Juneau, Alaska (KINY) CBJ Lands and Resources Manager Greg Chaney said there is a reason nobody knows who owns the Douglas cemeteries, the documents are too thick and too much to read.
Chaney said when these cemeteries were built there was little law and courts. There was no clear path for municipalities to own property.
The Alaska Constitution clearly states the CBJ can not maintain private property. They must first figure out who owns the property, then see if the actual owners want to give the title over to the CBJ.
There are seven cemeteries in question. They are the Douglas City Cemetery, Eagles Cemetery, Servian Cemetery, the Catholic Cemetery that also includes some Russian Orthodox burials, the Ross Estate Cemetery, the North Godfrey Cemetery, and South Godfrey Cemetery. At the time, Douglas was the largest city in Alaska. A lot of people lived here and thus a lot of people died and were buried.
Over the years the cemeteries were filled and set aside. The issue came up only when the City of Douglas was asked to step in and provide maintenance. Complicating the matter is the fire of 1937 that may have destroyed some cemetery records.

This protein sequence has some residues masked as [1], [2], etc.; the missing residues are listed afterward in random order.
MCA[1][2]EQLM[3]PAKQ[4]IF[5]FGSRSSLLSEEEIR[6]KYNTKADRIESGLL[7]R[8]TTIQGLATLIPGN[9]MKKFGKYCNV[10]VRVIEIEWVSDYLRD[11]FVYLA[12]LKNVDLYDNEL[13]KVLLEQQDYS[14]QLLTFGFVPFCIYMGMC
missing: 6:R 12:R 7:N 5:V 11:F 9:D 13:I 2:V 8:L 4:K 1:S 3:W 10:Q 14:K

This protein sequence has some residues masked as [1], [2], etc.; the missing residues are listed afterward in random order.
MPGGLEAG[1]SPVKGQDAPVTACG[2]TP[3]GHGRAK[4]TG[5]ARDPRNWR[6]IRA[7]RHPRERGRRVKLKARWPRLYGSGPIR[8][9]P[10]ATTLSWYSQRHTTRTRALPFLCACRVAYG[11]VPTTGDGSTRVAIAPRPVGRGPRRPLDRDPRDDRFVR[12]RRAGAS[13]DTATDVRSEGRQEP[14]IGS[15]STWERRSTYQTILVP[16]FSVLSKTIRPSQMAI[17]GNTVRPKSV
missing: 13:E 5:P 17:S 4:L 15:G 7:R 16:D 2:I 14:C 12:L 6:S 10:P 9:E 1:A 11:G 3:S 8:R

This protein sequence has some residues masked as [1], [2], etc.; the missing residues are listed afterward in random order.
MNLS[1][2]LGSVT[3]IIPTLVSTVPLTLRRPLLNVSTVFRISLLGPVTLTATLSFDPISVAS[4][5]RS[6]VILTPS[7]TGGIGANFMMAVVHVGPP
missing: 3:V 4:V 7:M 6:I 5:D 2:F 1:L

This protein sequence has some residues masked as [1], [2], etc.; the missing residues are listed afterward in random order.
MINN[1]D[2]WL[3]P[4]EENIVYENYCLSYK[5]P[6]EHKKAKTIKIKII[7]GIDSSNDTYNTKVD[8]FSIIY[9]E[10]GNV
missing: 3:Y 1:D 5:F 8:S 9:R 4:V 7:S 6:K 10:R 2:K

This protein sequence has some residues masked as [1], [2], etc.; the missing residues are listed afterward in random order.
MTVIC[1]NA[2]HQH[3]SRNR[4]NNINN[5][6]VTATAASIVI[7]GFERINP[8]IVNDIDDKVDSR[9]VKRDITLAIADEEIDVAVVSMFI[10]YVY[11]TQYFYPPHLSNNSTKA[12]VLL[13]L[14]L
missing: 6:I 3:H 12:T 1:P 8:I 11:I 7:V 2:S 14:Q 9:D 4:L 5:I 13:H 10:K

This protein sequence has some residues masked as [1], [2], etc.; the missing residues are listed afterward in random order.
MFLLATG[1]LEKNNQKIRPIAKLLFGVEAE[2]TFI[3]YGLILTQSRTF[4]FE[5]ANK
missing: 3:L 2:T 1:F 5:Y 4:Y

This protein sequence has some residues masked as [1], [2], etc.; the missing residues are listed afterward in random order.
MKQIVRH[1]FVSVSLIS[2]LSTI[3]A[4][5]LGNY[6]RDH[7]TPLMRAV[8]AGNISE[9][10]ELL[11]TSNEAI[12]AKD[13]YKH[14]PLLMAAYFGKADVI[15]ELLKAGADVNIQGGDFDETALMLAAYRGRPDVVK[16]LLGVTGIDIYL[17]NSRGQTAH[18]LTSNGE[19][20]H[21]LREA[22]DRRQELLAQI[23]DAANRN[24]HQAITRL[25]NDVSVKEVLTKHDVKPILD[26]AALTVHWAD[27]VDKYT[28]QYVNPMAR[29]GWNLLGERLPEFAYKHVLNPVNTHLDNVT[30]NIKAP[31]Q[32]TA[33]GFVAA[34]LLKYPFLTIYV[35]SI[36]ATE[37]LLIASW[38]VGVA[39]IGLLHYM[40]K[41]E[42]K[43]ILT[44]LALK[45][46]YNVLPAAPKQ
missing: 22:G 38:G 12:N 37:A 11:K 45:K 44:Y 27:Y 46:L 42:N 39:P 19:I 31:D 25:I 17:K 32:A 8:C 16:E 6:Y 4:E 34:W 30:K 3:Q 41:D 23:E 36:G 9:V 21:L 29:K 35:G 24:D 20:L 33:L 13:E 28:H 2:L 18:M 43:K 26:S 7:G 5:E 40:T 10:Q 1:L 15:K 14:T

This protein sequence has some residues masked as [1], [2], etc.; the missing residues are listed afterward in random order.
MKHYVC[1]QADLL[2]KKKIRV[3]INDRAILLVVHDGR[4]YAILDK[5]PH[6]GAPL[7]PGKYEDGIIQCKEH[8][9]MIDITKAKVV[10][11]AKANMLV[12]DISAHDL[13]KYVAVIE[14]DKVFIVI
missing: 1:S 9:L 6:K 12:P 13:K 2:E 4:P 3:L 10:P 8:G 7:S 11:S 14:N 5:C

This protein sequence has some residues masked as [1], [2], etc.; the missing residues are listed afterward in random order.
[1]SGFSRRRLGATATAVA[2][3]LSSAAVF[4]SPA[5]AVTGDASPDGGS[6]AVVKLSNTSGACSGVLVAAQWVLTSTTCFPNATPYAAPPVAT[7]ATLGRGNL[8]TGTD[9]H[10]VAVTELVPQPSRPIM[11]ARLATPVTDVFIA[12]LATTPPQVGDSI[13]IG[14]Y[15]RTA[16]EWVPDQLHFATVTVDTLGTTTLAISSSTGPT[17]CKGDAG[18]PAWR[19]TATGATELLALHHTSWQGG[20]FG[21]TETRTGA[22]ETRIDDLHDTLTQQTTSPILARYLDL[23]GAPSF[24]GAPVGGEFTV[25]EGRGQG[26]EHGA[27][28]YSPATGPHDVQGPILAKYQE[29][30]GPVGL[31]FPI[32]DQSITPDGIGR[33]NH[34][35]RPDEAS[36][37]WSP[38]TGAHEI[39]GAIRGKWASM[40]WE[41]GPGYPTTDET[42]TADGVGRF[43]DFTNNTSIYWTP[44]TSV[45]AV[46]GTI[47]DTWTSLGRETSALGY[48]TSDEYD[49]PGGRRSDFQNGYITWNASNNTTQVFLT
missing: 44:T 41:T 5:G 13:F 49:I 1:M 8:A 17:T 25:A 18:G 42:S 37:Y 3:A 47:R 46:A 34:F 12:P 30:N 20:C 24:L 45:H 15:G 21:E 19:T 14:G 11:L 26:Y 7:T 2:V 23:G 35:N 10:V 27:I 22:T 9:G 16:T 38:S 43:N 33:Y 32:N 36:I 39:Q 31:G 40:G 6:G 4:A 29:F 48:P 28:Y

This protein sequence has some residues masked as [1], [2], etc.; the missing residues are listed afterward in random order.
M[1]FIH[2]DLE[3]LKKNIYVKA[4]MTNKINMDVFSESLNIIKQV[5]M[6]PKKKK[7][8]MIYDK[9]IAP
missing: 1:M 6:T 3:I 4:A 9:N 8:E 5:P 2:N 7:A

Through the years in public records, it shows that council time after time noted the cemeteries were privately owned.
Chaney researched the issue and found in one memo that the City was contacted by the O.T. Corp, the owner of the Douglas City Cemetery interested in donating the four upland cemeteries.
The Land Division plans to get titles on each parcel, take them to the Law Department, work on legal transfers and deeds, and figure out who owned all the cemeteries. The goal is to have the Assembly end up with accepting the maintenance of these historic cemeteries.
In other CBJ news...
The public works committee recommended the CBJ Assembly move forward with the Valley Transit Center. They agreed to recommend various budget transfers to pay for the construction. The budget amount is close to $1.98 million. The proposed site is north of Mendenhall Mall Road.
The committee also recommended the full Assembly consider a total of $1.14 million to renovate the pharmacy at Bartlett Regional Hospital. It will help meet federal requirements for pharmacy drugs for the oncology unit.